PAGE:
When Mike Taylor volunteered at the Boeing Classic golf tournament for nearly a decade, he wore khakis and a golf shirt like everyone else, but with one remarkable difference — the wildly colorful and crazily patterned socks that earned Mike the nickname “Mr. Socks.”
Not only is Mike known for wearing colorful socks, he’s also known for donating them to organizations like Bailey-Boushay House (BBH). BBH gives clients new socks daily to help prevent the spread of infections from open wounds, a common hazard among the homeless population because their feet are often exposed, and many walk a lot.
Without clean socks, people can develop painful corns and calluses from pressure and friction on their feet. Another risk is sepsis (blood infection) that can start from a simple blister.
“Socks are the number one item organizations need — even more than toilet paper,” Mike says. “And not only are they necessary, they’re fun to receive! That’s testimony from my own family because I give them socks every year for Christmas.”
Last year, his goal was to donate 50,000 pairs of socks, but he more than doubled it, giving 105,552 pairs to charities all over King County. More than 5,000 of those pairs went to BBH because he'd heard about their need through his late daughter, Stephanie Taylor, who was actively involved in local philanthropy.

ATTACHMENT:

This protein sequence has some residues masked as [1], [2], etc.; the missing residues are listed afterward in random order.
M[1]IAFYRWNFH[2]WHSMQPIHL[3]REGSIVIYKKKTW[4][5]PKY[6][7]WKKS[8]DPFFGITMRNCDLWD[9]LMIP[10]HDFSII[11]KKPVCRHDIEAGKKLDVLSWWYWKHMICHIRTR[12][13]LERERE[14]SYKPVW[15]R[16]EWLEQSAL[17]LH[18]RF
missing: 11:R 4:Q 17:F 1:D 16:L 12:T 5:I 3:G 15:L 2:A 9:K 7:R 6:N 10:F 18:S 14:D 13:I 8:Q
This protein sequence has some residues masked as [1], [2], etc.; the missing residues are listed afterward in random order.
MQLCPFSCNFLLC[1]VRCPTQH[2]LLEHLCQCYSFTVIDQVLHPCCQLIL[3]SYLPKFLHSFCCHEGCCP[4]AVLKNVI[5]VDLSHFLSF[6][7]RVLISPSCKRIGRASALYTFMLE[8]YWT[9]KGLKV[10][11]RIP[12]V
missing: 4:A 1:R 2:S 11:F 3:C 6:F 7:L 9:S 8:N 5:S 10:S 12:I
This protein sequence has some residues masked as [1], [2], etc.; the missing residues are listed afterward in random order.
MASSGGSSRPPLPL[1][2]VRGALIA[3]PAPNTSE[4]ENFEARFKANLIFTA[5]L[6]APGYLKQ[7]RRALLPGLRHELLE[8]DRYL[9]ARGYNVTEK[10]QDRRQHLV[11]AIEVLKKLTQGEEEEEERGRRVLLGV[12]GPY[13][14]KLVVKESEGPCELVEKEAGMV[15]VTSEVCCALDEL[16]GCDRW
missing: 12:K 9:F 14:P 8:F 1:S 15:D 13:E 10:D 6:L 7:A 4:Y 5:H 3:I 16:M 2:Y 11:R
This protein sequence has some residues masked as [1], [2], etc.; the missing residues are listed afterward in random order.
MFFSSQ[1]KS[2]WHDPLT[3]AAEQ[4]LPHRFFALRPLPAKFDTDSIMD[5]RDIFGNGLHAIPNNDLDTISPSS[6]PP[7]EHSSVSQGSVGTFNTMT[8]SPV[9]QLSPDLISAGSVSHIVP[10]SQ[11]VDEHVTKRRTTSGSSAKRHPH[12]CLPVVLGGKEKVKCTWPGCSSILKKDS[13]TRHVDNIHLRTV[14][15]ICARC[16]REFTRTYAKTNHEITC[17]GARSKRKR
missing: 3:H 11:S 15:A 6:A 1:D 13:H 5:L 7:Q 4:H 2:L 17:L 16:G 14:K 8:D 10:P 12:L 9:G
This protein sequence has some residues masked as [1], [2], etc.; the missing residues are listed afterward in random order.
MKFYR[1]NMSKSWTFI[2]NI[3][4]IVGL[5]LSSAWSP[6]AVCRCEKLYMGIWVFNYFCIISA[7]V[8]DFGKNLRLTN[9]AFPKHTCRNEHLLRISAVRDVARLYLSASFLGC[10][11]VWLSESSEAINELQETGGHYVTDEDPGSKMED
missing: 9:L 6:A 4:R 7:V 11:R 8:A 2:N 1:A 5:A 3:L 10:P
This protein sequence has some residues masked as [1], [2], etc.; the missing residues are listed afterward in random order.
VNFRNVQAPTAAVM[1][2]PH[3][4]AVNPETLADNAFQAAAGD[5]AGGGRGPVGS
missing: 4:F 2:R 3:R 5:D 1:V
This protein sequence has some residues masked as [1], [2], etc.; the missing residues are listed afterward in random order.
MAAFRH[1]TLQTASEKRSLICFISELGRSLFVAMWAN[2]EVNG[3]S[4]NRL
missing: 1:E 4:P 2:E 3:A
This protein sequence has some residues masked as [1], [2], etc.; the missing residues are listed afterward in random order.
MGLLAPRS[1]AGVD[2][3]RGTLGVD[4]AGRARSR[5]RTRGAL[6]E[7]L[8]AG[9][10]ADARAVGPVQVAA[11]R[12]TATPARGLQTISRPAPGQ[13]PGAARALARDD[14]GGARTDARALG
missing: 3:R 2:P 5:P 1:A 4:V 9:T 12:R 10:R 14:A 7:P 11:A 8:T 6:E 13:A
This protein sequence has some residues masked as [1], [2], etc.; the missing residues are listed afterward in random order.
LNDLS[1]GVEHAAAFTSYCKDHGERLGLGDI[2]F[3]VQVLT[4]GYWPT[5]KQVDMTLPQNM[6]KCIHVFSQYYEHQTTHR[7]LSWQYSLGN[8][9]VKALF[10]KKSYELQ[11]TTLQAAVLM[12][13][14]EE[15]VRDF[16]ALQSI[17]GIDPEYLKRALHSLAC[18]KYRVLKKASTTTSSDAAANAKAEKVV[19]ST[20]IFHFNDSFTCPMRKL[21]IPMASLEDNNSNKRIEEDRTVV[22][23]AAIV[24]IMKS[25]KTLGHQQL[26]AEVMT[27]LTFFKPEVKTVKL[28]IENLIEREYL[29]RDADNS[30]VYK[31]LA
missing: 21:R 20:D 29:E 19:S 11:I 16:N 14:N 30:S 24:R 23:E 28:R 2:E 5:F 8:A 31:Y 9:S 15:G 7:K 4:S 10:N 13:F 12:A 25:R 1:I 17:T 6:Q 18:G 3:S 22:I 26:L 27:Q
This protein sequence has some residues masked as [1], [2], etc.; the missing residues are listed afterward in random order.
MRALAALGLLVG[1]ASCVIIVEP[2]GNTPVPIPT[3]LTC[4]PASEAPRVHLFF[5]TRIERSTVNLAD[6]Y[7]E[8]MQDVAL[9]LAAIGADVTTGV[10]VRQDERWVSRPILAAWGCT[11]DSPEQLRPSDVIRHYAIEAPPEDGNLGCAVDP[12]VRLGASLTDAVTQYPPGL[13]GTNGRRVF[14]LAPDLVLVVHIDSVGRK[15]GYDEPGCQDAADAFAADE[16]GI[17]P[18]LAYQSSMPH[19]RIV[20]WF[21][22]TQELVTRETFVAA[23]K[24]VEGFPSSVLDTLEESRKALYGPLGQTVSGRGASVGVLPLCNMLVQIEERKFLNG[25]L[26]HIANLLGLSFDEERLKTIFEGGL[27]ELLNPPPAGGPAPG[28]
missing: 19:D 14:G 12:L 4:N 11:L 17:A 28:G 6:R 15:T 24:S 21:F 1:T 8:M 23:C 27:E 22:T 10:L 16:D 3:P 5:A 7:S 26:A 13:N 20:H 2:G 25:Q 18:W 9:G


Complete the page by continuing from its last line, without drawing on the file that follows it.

Giving to those in need is a deep-rooted tradition in Mike's family. He remembers going door-to-door, collecting blankets for victims of an earthquake in Fairbanks, Alaska, when he was just 10-years-old — one of the many ways his family made an effort to give back. In recent years, Mike and his mom wanted to do something special around Christmas, so they each put in $250 to buy socks to donate to local organizations at Fred Meyer's Black Friday sale. Then, after his mom passed away in 2009, he continued donating socks in her honor.
Mike tries to donate as many “bright and funky” pairs of socks as “regular” plain white socks. Last year, his donation to BBH saved the organization more than $7,650. Now they can put that money toward providing things like meals and medication for their clients.
Right now, Mike buys and delivers all the socks himself. He's in the process of becoming incorporated as a charity called “Mr. Socks and Friends” so he can recruit volunteers and get additional funding.
“People need socks, so they're always grateful to receive the utilitarian ones,” he says. “But when they see the really wild ones it does something different — people often cry. It's like realizing that someone sees them as a whole person with a sense of humor and a capacity to enjoy little things like getting dressed.”